I can’t imagine what I would have done over the past few years if I had not had literature available to me. I admit that my definition of literature is broader than most people’s—I include film, television and even song lyrics. Most of us were dependent, at least to some extent, on some form of literature to keep us distracted, comforted and connected during lock downs, quarantines and social distancing.
Books even helped me forge some new relationships. A friend of mine started a social distancing book group. We started meeting in Zoom, and we’re still meeting now. Everyone is an educator, but we’re in three different states. It’s been interesting to compare and contrast the strategies that our communities, colleges, and schools have employed to keep the lights on and the fires of learning lit.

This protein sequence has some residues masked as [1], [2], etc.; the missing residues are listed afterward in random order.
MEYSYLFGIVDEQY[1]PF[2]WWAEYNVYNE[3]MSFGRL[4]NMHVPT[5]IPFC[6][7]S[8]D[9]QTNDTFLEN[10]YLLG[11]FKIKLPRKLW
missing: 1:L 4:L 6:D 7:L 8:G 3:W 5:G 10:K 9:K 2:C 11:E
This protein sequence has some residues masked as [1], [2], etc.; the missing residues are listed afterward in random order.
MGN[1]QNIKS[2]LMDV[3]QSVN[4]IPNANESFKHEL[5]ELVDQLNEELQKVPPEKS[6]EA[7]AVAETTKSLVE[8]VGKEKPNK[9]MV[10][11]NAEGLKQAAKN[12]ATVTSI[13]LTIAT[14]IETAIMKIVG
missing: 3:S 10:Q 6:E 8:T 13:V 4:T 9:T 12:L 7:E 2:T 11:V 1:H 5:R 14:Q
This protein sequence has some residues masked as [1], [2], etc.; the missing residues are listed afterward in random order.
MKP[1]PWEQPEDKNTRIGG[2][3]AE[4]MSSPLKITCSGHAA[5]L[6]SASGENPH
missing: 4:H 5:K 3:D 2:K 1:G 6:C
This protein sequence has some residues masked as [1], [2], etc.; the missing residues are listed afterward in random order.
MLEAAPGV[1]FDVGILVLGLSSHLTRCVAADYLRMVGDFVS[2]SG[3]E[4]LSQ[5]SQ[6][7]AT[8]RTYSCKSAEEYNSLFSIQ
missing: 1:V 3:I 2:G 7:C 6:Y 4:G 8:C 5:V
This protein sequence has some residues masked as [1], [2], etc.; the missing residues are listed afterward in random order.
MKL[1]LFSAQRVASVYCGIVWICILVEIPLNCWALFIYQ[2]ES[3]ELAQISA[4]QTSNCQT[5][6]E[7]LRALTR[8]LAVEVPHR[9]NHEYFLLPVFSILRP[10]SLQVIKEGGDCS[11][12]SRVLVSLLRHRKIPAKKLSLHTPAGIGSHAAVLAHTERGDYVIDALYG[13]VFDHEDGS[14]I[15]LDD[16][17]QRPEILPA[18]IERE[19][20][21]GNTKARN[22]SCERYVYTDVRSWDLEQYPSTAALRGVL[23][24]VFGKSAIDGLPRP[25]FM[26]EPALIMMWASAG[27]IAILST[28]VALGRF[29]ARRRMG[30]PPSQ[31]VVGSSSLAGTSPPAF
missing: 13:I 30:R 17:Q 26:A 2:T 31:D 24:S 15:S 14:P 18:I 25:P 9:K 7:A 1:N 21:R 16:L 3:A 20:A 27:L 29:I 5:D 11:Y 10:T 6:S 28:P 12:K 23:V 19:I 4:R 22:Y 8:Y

Like many educators, I have a school age child living in my home, and when the boundaries between school and home became virtually non-existent, it was hard on everyone. She lost an important year of high school, and I suffered her losses as all parents suffer with their children–helplessly. Watching her gave me insight into the experiences of my students. Even now, I can see the ways that online learning and thwarted expectations have marked them.
This year’s theme reflects their journey, and I am dedicating this edition to Generation Z. One of my wonderful volunteers, Mackenzie Richardson, suggested the themes of Growth and Change. They are perfect for the times we are living in. Growth and change are not always pleasant, but they are inevitable and transformative.
Fruition is what happens once our plans are completed, once our work is done, once our growth and change have resulted in something sweet and colorful and healthy. It is my goal for my students, for my daughter and for all of Generation Z.